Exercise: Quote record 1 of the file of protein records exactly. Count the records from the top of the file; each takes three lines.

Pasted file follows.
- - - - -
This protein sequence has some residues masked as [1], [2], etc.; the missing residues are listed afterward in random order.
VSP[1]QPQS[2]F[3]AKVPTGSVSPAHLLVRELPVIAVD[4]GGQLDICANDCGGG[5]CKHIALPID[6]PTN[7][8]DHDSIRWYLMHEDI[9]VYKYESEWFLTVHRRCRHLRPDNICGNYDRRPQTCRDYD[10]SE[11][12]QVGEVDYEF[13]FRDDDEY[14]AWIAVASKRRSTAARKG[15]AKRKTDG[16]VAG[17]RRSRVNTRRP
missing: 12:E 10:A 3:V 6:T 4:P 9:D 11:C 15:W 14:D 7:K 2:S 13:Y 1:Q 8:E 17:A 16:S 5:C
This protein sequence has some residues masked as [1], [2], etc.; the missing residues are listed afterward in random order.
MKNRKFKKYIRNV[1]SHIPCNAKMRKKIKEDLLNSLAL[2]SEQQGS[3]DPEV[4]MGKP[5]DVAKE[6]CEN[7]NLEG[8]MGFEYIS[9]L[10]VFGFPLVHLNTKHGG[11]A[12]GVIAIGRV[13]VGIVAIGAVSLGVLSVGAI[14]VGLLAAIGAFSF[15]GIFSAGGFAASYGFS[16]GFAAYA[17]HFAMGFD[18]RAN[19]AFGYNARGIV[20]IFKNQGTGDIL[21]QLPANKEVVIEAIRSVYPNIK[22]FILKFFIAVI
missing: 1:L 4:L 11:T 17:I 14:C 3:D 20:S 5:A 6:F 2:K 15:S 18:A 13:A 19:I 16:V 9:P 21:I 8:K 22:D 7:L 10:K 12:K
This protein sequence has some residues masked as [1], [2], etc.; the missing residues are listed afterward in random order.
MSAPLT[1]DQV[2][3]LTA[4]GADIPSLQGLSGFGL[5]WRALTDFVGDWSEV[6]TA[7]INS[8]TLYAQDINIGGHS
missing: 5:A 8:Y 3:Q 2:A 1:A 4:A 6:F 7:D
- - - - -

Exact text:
This protein sequence has some residues masked as [1], [2], etc.; the missing residues are listed afterward in random order.
VSP[1]QPQS[2]F[3]AKVPTGSVSPAHLLVRELPVIAVD[4]GGQLDICANDCGGG[5]CKHIALPID[6]PTN[7][8]DHDSIRWYLMHEDI[9]VYKYESEWFLTVHRRCRHLRPDNICGNYDRRPQTCRDYD[10]SE[11][12]QVGEVDYEF[13]FRDDDEY[14]AWIAVASKRRSTAARKG[15]AKRKTDG[16]VAG[17]RRSRVNTRRP
missing: 12:E 10:A 3:V 6:T 4:P 9:D 11:C 15:W 14:D 7:K 2:S 13:Y 1:Q 8:E 17:A 16:S 5:C